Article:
Money Stephen Hawking dies: 5 things to know about the legendary physicist

13:41  14 march  2018
13:41  14 march  2018 Source:   USA TODAY

Aust scientists pay tribute to Hawking

  Aust scientists pay tribute to Hawking Stephen Hawking, who has died aged 76, has been described by Australian scientists as an "A-list celebrity" who inspired others to challenge the unknown.Australian scientists have paid tribute to physicist Stephen Hawking as a legendary inspiration and great scientific communicator following his death in England aged 76.

On Stephen Hawking 's birthday, 5 things to know about the legendary physicist . World-renowned scientist turns 76 on Monday. Post to Facebook.

Happy birthday, Stephen Hawking . On Monday, the world-renowned physicist turned 76 years old. His work on theoretical physics has earned him countless honors, and has made him a key voice in understanding our universe. Here are five things to know about Hawking ’s life and career.

Legendary physicist Stephen Hawking has died at age 76, according to his family. Hawking's work on theoretical physics earned him countless honors, and made him a key voice in understanding our universe.

Here are five things to know about Hawking's life and career.

1. He was diagnosed with ALS at 21

The disease forced Hawking to remain in a wheelchair and depend on a computerized voice system to communicate. According to Live Science, the average life expectancy after an ALS diagnosis is three years, with only 5% living 20 years or more. Genetics could have played a key role in Hawking's survival, Live Science reports. Studies suggest people diagnosed at a younger age tend to live much longer.

2. One of his biggest discoveries involved black holes

Working with fellow scientist Roger Penrose, he showed Albert Einstein's theory of relativity suggested space and time had a definitive beginning and end. This led to the theory that black holes aren't completely black, but emit radiation and eventually disappear.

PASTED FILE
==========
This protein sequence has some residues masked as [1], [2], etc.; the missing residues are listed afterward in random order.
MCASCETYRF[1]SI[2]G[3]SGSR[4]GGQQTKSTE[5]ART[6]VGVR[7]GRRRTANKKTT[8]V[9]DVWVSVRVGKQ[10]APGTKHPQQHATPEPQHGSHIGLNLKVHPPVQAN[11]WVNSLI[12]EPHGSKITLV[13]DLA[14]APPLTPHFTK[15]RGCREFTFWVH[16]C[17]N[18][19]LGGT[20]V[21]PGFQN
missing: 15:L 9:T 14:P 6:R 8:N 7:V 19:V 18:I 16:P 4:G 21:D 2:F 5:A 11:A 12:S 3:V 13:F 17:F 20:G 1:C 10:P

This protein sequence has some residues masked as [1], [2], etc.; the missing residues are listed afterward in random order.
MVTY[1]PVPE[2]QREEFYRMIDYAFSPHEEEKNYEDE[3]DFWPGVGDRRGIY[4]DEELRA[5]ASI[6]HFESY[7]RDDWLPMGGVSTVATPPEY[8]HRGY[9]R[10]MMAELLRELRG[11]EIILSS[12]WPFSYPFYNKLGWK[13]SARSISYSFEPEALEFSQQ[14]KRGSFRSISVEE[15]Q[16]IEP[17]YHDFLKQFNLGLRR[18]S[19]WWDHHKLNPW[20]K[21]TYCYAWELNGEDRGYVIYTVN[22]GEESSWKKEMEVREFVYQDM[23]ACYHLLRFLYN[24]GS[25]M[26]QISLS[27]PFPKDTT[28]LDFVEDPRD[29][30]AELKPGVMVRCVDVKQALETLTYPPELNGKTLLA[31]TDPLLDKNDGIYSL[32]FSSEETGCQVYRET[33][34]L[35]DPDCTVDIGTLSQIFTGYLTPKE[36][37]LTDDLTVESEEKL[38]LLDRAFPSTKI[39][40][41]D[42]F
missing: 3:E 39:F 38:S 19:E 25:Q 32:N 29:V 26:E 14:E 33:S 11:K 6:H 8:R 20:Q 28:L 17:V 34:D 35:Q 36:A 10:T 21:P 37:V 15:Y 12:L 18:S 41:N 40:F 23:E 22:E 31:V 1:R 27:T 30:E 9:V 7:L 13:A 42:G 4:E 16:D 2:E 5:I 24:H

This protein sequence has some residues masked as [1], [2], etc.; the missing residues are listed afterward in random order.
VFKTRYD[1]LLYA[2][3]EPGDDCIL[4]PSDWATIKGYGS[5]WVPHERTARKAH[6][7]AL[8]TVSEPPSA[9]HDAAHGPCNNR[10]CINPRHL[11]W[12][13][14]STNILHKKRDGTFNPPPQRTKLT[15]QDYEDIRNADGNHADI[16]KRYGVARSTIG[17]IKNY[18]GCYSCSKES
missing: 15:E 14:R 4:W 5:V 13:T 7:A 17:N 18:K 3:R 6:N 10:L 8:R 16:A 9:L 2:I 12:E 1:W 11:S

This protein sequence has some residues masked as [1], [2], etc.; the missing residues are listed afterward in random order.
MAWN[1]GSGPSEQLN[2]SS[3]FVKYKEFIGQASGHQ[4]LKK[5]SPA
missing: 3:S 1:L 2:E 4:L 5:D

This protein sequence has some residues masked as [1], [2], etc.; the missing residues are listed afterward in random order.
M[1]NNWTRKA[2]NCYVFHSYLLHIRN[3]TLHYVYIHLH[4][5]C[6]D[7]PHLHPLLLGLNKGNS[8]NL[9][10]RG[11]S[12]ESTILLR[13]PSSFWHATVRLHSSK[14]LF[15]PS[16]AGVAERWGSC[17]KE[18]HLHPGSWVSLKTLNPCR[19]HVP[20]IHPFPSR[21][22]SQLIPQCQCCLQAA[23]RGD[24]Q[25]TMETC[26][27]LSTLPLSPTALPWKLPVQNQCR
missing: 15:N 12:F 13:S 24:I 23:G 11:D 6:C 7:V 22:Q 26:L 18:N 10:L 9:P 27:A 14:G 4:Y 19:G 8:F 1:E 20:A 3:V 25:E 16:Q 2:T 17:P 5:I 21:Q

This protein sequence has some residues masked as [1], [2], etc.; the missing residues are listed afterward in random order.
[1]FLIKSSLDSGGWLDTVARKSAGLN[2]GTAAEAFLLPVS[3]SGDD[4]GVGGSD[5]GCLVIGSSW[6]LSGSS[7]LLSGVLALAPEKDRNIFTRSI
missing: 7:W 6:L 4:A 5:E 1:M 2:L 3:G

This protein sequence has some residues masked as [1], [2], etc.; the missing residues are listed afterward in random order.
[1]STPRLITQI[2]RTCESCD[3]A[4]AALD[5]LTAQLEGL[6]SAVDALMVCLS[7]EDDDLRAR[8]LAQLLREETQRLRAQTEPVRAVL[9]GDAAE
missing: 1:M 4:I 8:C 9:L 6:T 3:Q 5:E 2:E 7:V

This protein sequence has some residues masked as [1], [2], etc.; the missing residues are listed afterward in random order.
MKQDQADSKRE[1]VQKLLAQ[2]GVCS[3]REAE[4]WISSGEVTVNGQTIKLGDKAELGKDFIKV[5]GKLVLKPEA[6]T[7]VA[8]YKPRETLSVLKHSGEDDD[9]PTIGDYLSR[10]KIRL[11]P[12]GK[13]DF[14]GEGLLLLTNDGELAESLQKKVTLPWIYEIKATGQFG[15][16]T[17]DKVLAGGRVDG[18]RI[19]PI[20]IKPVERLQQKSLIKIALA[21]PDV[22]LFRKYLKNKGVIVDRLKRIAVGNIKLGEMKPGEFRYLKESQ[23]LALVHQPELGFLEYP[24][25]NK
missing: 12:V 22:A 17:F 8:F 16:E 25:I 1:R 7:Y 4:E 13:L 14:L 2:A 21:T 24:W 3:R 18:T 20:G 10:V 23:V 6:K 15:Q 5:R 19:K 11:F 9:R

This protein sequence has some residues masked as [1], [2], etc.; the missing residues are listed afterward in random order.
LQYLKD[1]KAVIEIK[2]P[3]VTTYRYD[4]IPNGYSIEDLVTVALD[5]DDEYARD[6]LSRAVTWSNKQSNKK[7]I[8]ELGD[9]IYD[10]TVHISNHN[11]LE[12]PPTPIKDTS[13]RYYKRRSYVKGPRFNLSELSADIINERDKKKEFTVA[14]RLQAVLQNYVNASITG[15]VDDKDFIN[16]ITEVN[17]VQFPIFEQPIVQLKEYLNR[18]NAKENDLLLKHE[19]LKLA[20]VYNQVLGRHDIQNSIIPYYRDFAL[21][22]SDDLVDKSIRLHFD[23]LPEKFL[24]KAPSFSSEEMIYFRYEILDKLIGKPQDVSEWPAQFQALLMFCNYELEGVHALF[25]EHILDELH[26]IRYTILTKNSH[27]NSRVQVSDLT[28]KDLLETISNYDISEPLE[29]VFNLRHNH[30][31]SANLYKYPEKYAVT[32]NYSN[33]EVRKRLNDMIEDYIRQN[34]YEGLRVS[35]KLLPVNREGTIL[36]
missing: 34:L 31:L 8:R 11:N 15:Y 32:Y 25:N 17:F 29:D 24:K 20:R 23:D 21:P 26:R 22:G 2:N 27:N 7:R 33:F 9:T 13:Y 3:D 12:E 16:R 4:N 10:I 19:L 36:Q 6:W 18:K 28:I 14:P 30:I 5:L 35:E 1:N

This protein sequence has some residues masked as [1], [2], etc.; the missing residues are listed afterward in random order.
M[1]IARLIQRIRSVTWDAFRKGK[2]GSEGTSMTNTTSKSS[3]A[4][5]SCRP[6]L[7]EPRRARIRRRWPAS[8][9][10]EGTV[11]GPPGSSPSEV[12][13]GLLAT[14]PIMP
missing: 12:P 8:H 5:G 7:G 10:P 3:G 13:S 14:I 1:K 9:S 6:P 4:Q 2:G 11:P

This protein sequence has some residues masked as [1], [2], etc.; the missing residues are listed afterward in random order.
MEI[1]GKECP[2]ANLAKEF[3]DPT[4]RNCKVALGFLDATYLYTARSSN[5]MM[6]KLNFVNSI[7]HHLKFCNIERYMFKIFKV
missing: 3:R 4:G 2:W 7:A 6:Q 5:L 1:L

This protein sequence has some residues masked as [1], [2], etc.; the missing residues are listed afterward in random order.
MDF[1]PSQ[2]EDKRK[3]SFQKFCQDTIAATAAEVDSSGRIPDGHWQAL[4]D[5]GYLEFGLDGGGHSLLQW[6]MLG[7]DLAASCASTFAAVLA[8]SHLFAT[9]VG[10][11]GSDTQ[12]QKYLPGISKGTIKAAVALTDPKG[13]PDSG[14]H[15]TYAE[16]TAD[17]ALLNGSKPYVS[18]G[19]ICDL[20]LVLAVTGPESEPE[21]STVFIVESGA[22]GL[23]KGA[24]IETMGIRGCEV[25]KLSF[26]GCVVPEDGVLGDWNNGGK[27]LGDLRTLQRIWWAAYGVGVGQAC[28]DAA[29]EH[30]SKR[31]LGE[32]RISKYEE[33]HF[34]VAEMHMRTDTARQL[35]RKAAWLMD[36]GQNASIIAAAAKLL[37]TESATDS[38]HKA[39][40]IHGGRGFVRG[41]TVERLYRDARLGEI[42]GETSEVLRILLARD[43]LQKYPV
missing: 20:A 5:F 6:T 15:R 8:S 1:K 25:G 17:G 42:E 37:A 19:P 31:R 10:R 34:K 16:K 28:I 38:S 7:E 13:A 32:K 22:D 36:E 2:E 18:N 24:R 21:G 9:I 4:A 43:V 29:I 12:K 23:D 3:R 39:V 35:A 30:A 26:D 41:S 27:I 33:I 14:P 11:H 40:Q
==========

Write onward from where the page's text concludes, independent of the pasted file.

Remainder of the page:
Stephen Hawking holding a gun: Stephen Hawking. © Matt Dunham, AP Stephen Hawking.

3. His book, 'A Brief History of Time,' was a record-breaker

In 1988, Hawking published a book targeting non-scientists to help explain fundamental questions such as how the universe started and whether it will end. It set a record by spending more than five years on The Sunday Times bestseller list, and was the No. 1 all-time book on their list as of 2014.

4. He held 12 honorary degrees

Among Hawking's other accolades: In 1982, he received the Commander of the Order of the British Empire honor and was awarded the Presidential Medal of Freedom in 2009. He was also named a Fellow of The Royal Society, comprised of "the most eminent scientists, engineers and technologists from the UK and the Commonwealth," according to the society.

5. He was really worried about the future of humanity

Hawking expressed concern that the world's citizens could consume enough energy to turn Earth into a ball of fire within 600 years. That is, unless the rise of artificial intelligence doesn't get to us first.

Follow Brett Molina on Twitter: @brettmolina23

Comment: Stephen Hawking Was Right To Worry About Our Impending Doom .
Stephen Hawking devoted a considerable amount of time warning of future threats - from the perils of climate change and nuclear war through to artificial superintelligence and alien invasions. And for this he was often ridiculed. But here's the thing: Hawking was right - and it would be incumbent upon all of us to heed his advice.

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